This site requires Javascript

Please enable Javascript in order to use this site properly. Thank you!

It looks like you're using an out of date browser.

In order to provide you the best web experience possible, please update your browers to their most up to date version, or change your browser to Chrome, Firefox, or Opera.

Farmers, AFBF concerned about Stepped up basis, WOTUS

By: Jake Putnam
Published in Video on  September 15, 2021

WASHINGTON--Farmers and ranchers across the Nation are voicing their concerns to Capitol Hill on the top issues facing them.

Traveling America’s heartland, American Farm Bureau President Zippy Duvall is talking to farmers and ranchers about priority issues facing their operations. Duvall says farmers are worried about proposed changes on the stepped-up basis.

“They're very concerned about the conversation that's being had around taxes and how we will move forward on the stepped-up basis

The step-up in basis provision adjusts the value, or “cost basis,” of inherited assets like stocks, bonds, and more importantly, farmland when it is passed on after death.

They have contacted their Congressmen and Senators. So, we've had tremendous support, even to the point that we've had some Congressmen and Senators write letters from both sides of the aisle to leadership and to the President about how important it was to not to change stepped-up basis, and how important it was to us to be able to continue to pass our family farms on to the next generation,” said Duvall.

The American Farm Bureau President says farmers and ranchers are also telling the Environmental Protection Agency what they need from the Waters of the U.S. Rule rewrite effort.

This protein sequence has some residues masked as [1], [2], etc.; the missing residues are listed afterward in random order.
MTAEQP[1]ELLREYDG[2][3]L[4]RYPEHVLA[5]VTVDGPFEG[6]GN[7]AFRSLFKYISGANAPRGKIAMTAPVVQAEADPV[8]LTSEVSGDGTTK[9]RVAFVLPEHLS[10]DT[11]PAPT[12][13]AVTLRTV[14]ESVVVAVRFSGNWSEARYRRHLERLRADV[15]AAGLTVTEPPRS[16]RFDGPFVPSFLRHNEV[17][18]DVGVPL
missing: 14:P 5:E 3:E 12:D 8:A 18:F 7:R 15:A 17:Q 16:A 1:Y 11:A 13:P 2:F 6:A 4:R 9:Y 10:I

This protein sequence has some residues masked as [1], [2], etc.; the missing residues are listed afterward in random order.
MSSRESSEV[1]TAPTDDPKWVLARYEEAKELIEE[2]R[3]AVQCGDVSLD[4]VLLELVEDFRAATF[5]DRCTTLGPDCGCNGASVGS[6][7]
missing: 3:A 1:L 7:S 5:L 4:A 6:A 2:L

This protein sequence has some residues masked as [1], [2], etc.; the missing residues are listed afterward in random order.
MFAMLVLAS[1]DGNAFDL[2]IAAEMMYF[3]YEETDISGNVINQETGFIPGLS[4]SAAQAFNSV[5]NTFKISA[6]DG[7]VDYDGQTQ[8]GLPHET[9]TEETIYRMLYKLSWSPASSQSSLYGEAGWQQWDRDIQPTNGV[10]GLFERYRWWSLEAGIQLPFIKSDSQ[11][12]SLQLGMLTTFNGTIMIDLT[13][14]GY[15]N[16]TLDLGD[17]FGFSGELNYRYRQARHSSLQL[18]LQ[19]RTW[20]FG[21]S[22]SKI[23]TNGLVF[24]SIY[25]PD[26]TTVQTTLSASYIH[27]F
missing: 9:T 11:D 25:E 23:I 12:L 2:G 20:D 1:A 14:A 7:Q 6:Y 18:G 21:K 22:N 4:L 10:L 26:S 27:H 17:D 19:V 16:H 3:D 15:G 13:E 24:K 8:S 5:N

EPA has been holding listening sessions about rewriting the rule and taking comments,” said Duvall. “And we're very proud that about 75 percent of the sessions were farmers and ranchers that volunteered. I think that was a great showing, so we're really proud of the way agriculture stepped up to let EPA know that we want clean water, but we also have to have clear rules."

Duvall says farmers and ranchers need to stay engaged in these issues.

“I know our farmers and ranchers are busy, but I'm telling you, we need to make sure that our farmers and ranchers stay engaged on what's going on in Washington, D.C. We encourage them to be part of an organization like Farm Bureau, and alongside Farm Bureau be part of their commodity organizations, so that we can work in tandem, working for the same outcome. If you're not part of an organization, you might be like that lone wolf howling in the night. You join up with organizations like ours, we put together a pack of voices that cannot be ignored,” said Duvall.

Social Media

Still can't find what you are looking for? Find by topic:
Swipe to see more